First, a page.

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1st Prize Winner - Group II - Man’s Best Friend

March, 2015
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Man’s Best Friend

Why?

Why mother?

As I slowly trotted on the grey ground with big towering structures looming over my head, raindrops falling on the unfamiliar ground, this was all I could think of.           

My mother threw me away being the weakest of the litter, and left me in this unfamiliar world to fend for myself at my young age. She never looked back as she nudged the other pups away from me.

In this alien world, I knew I could not trust anyone.

I spent my days scavenging these streets, looking for food in dull, grey cans in-between buildings, and trying to stick to the wall with all the trampling feet that were looking to stomp on me. Raindrops fall constantly everywhere I go, contributing even more to the sadness and hopelessness I was experiencing.

But then I met a human. Mother, before she abandoned me has always said to stay away from humans, as they will hurt you. But this was a human that I could trust.

That day was when I decided to be a bit more adventurous, so I set off to find a place away from this cruel life. I wandered aimlessly for a day, scavenging food along the way. I later found myself in a quieter place with less noise, less people, less danger. I found food in much sleeker, silver cans that have tastier foods in larger amounts. I ate and ate and ate, then slowly started dozing off.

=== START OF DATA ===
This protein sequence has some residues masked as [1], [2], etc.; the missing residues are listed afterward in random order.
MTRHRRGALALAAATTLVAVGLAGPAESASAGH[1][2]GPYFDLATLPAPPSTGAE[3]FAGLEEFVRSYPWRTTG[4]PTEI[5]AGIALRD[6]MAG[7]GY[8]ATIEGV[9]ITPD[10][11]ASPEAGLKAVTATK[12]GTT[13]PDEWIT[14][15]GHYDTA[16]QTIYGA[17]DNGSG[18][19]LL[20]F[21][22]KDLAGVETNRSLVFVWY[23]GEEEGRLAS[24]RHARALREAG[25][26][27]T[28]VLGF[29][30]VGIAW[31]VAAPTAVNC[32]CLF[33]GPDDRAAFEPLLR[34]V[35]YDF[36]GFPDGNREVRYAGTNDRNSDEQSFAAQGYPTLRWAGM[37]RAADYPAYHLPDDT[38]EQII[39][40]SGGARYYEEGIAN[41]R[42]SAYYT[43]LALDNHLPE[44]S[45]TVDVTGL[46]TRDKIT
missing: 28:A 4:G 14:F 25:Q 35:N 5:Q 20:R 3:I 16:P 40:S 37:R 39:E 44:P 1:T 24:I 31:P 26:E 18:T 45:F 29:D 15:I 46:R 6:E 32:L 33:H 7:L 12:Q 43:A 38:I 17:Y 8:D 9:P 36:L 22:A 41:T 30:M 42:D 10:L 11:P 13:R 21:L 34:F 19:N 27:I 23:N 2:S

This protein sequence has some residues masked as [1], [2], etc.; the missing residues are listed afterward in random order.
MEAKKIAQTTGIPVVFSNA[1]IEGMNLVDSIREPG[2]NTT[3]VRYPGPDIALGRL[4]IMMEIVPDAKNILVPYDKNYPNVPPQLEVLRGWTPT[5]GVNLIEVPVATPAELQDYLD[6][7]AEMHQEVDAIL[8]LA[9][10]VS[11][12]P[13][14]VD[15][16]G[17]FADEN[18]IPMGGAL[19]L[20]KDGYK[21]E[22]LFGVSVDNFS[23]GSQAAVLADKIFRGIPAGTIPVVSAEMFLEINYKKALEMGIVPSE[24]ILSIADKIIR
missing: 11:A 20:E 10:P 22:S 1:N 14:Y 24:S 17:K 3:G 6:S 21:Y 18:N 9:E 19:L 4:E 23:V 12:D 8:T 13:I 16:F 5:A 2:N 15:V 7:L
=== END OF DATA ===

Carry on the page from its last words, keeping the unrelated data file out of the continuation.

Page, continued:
I later then woke up to find myself in the hands of a human, carrying me into one of their big housings. Realising the situation I was in, I immediately tried to scratch my way out, and I was too weak and tired to struggle and resist. The man lowered me on the slippery, shiny surface of his home. I laid there for a while, trying to fight the temptation to sleep. After managing to do so, I tried to get up…

Only to succumb to the abnormal smoothness of the floor below me.

The man laughed. Not in a vicious, evil way, but a happy, jolly chuckle. “Come on, get up. Let’s get you some real food.”

And that was the way I found my first friend in this world. Not a parent, not a master, but a friend. He fed me with food much more delightful than the scraps I found in the tins, which I found later was where people put there rubbish. The man brushed me and washed me, so I didn’t have to live in filth. He gave me a name that i liked to be called: Robin. And when I was not well, he brought me to a person that would help me and give me things to help me get better. When I was being examined by the person, the man would always say to me while looking in my eyes:

“Don’t worry, I’ll wait until you’re all better.”

And he did. Every single time.

Until one day.

He sat on his red couch, while I was lying down beside him being stroked by his gentle fingers. He then heard a knock on the door, which means that somebody is there. I watched as he opened the door to see two people in white clothes, who talked to him for a while. He seemed very upset. He picked me up from the couch and carried me into the two people’s car, still stroking me.